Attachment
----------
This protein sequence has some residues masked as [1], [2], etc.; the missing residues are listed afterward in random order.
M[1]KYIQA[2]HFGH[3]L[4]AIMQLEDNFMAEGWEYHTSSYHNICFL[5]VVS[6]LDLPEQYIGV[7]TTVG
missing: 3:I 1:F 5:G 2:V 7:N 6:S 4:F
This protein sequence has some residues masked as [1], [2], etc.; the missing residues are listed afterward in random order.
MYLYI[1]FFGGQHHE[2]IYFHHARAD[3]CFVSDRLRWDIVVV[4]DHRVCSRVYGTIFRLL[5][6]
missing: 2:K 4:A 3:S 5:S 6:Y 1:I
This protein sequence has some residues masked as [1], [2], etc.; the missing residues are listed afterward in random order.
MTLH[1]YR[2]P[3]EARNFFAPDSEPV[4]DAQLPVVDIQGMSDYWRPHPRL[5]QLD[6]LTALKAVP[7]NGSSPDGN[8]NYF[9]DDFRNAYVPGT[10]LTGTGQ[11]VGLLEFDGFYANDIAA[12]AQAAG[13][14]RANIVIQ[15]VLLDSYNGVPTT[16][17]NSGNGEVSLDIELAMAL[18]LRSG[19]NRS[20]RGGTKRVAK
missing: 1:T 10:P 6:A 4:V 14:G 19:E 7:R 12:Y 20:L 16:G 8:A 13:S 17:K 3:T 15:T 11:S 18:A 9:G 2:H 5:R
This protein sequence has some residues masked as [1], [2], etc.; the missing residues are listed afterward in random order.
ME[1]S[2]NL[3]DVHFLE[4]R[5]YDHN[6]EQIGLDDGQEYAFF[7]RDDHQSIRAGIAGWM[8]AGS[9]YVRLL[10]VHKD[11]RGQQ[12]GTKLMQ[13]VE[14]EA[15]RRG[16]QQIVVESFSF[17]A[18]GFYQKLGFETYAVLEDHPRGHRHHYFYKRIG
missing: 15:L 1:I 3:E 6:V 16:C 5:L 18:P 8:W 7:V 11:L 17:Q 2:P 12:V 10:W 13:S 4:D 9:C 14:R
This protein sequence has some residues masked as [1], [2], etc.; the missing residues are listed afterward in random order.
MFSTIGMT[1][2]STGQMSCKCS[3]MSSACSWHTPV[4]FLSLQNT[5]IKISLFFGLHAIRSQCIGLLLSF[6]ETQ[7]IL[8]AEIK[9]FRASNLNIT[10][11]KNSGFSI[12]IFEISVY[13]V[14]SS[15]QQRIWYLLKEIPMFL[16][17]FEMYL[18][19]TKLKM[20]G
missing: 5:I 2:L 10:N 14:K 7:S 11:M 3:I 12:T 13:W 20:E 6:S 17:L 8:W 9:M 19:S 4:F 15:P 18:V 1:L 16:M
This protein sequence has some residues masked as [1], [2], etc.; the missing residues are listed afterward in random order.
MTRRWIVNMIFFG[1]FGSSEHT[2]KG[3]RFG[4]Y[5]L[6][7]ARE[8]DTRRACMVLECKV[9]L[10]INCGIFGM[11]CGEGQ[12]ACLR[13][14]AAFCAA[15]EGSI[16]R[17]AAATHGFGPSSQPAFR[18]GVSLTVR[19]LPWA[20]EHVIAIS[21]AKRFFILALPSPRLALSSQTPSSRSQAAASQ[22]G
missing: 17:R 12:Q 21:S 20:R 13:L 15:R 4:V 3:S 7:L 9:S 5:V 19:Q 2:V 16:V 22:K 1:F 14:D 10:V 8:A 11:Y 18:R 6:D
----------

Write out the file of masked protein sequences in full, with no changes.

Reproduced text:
This protein sequence has some residues masked as [1], [2], etc.; the missing residues are listed afterward in random order.
M[1]KYIQA[2]HFGH[3]L[4]AIMQLEDNFMAEGWEYHTSSYHNICFL[5]VVS[6]LDLPEQYIGV[7]TTVG
missing: 3:I 1:F 5:G 2:V 7:N 6:S 4:F
This protein sequence has some residues masked as [1], [2], etc.; the missing residues are listed afterward in random order.
MYLYI[1]FFGGQHHE[2]IYFHHARAD[3]CFVSDRLRWDIVVV[4]DHRVCSRVYGTIFRLL[5][6]
missing: 2:K 4:A 3:S 5:S 6:Y 1:I
This protein sequence has some residues masked as [1], [2], etc.; the missing residues are listed afterward in random order.
MTLH[1]YR[2]P[3]EARNFFAPDSEPV[4]DAQLPVVDIQGMSDYWRPHPRL[5]QLD[6]LTALKAVP[7]NGSSPDGN[8]NYF[9]DDFRNAYVPGT[10]LTGTGQ[11]VGLLEFDGFYANDIAA[12]AQAAG[13][14]RANIVIQ[15]VLLDSYNGVPTT[16][17]NSGNGEVSLDIELAMAL[18]LRSG[19]NRS[20]RGGTKRVAK
missing: 1:T 10:P 6:A 4:V 14:G 19:E 7:R 12:Y 20:L 16:G 8:A 13:S 17:K 3:T 15:T 11:S 18:A 9:G 2:H 5:R
This protein sequence has some residues masked as [1], [2], etc.; the missing residues are listed afterward in random order.
ME[1]S[2]NL[3]DVHFLE[4]R[5]YDHN[6]EQIGLDDGQEYAFF[7]RDDHQSIRAGIAGWM[8]AGS[9]YVRLL[10]VHKD[11]RGQQ[12]GTKLMQ[13]VE[14]EA[15]RRG[16]QQIVVESFSF[17]A[18]GFYQKLGFETYAVLEDHPRGHRHHYFYKRIG
missing: 15:L 1:I 3:E 6:V 16:C 5:L 18:P 8:W 7:V 11:L 17:Q 2:P 12:V 10:W 13:S 4:D 9:C 14:R
This protein sequence has some residues masked as [1], [2], etc.; the missing residues are listed afterward in random order.
MFSTIGMT[1][2]STGQMSCKCS[3]MSSACSWHTPV[4]FLSLQNT[5]IKISLFFGLHAIRSQCIGLLLSF[6]ETQ[7]IL[8]AEIK[9]FRASNLNIT[10][11]KNSGFSI[12]IFEISVY[13]V[14]SS[15]QQRIWYLLKEIPMFL[16][17]FEMYL[18][19]TKLKM[20]G
missing: 5:I 2:L 10:N 14:K 7:S 11:M 3:I 12:T 13:W 20:E 6:S 17:L 8:W 9:M 19:S 4:F 15:P 18:V 1:L 16:M
This protein sequence has some residues masked as [1], [2], etc.; the missing residues are listed afterward in random order.
MTRRWIVNMIFFG[1]FGSSEHT[2]KG[3]RFG[4]Y[5]L[6][7]ARE[8]DTRRACMVLECKV[9]L[10]INCGIFGM[11]CGEGQ[12]ACLR[13][14]AAFCAA[15]EGSI[16]R[17]AAATHGFGPSSQPAFR[18]GVSLTVR[19]LPWA[20]EHVIAIS[21]AKRFFILALPSPRLALSSQTPSSRSQAAASQ[22]G
missing: 17:R 12:Q 21:S 20:R 13:L 15:R 4:V 3:S 7:L 9:S 5:V 19:Q 2:V 16:V 22:K 1:F 14:D 10:V 8:A 11:Y 18:R 6:D